• Market innovation: The Company is flanked by innovators gnawing at its base. While JDA offers “managed services”, it is not competitive with the industry-specific SaaS solutions fromPredictix or Revionics in retail, the combination of E2Open/Kinaxis in discrete industries, ModelN in pharmaceuticals or Demandtec in consumer products.  Case studies presented were stale, and there was no evidence of true innovation in the product demonstrations in the showcase.

Early Results

All in all, some, but not substantial progress against Hamish’s two objectives :innovation and delivering real results.  When I posed the question on twitter — Is JDA the Supply Chain Company?– the response was not over whelming.  Two respondents said “no”, three said “that it was too early to tell”, and only one said yes.  I concur. The jury is split.  At the event, JDA presented itself largely as a market aggregator, not a market innovator. We have a hung jury with very strong opinions.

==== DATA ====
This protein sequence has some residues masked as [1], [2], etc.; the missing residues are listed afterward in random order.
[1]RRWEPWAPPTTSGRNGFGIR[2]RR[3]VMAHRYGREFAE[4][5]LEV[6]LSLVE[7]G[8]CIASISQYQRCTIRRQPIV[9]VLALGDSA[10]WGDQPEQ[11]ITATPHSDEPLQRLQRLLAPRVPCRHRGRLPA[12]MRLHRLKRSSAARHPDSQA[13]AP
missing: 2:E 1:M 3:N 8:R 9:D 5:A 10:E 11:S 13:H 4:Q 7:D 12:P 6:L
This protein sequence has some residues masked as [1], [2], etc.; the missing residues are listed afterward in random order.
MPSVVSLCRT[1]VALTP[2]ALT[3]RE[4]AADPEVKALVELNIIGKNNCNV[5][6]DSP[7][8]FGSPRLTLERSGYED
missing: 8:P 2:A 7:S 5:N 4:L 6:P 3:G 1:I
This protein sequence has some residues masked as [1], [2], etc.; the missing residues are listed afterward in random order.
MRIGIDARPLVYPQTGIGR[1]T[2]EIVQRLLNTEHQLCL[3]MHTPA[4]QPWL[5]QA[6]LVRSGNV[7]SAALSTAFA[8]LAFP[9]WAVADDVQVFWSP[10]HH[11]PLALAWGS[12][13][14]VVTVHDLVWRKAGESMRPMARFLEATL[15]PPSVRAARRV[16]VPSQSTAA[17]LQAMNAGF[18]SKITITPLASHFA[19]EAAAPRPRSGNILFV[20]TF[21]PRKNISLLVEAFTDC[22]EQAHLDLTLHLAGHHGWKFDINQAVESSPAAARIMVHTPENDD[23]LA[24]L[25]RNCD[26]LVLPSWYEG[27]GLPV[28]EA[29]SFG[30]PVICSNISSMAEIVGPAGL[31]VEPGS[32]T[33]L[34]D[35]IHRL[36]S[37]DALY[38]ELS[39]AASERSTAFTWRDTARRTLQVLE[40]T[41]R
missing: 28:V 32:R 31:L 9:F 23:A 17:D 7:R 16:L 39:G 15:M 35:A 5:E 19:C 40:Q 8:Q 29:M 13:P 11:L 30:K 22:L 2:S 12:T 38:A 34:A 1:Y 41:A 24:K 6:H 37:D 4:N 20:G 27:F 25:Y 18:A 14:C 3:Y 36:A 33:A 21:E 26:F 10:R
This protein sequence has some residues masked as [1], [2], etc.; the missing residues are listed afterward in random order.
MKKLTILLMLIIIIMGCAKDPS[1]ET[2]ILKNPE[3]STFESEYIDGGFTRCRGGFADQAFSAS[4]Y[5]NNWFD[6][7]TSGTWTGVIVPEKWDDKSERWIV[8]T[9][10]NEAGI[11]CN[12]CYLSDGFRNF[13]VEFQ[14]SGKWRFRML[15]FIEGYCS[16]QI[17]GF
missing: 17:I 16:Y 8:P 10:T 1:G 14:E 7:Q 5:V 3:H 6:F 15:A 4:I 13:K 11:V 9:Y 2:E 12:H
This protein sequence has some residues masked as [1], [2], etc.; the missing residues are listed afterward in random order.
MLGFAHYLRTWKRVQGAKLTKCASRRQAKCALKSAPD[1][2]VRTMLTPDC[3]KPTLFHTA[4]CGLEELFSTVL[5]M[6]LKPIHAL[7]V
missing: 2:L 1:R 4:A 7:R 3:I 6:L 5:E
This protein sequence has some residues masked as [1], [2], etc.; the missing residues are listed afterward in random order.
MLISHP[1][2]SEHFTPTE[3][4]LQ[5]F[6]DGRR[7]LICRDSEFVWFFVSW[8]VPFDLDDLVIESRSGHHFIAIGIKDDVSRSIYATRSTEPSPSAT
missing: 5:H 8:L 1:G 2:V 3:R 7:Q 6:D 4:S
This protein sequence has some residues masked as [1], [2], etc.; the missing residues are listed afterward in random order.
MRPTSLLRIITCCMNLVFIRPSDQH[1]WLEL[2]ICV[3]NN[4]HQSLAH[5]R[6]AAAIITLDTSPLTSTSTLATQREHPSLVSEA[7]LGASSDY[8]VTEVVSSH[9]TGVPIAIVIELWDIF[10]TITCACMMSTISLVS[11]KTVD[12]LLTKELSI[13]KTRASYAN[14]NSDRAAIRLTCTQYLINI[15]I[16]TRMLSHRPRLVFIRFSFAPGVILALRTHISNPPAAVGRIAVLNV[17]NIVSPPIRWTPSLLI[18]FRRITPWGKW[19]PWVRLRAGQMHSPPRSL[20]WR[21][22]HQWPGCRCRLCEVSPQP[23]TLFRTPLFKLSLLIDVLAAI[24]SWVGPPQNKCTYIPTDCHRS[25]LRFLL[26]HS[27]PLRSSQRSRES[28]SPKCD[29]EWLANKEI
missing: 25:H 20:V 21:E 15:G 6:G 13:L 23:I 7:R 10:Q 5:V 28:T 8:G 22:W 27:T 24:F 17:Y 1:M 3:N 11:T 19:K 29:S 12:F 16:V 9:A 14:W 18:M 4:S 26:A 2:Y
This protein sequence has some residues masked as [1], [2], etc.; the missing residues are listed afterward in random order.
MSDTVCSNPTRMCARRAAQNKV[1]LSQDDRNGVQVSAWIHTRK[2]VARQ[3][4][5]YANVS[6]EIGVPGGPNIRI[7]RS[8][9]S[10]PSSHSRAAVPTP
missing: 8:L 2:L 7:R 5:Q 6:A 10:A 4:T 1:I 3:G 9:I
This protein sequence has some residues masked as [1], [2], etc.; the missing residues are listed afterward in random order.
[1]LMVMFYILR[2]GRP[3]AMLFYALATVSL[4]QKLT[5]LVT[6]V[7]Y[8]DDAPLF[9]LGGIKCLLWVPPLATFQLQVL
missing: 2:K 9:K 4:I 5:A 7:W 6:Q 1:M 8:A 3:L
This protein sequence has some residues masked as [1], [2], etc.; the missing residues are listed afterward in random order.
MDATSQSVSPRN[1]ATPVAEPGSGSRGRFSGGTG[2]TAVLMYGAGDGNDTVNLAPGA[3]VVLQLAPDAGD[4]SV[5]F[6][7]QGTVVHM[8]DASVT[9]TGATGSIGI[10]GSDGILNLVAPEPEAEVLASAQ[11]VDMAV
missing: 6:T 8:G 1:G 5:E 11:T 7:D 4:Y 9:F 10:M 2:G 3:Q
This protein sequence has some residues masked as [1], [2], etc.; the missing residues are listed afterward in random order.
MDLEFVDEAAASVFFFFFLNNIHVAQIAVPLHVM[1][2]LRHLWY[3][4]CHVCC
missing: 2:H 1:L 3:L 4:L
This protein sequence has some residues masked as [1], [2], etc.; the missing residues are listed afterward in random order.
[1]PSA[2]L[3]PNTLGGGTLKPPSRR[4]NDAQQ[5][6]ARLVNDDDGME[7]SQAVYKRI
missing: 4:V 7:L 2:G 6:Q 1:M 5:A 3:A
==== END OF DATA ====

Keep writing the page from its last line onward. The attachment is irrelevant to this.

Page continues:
How do you vote?

What do you think?  Does JDA have a chance to be a leader and change the direction of supply chain management through innovation? Let me know your thoughts.

I have an exciting week planned.  Stay tuned. I will be posting a plethora of blog posts–stored up from all of my travels– and reporting from the Teradata Consumer Products Round Table on the use of Downstream Data.

Lora Cecere

Author Lora Cecere

Lora Cecere is the Supply Chain Shaman. A shaman interprets and connects the evolving world to a group of followers. Lora does this for supply chain. As the founder of Supply Chain Insights and the author of Supply Chain Shaman, Lora travels the world to chart the course of supply chain practices and disruptive technologies. Her blog focuses on the use of enterprise applications to drive supply chain excellence.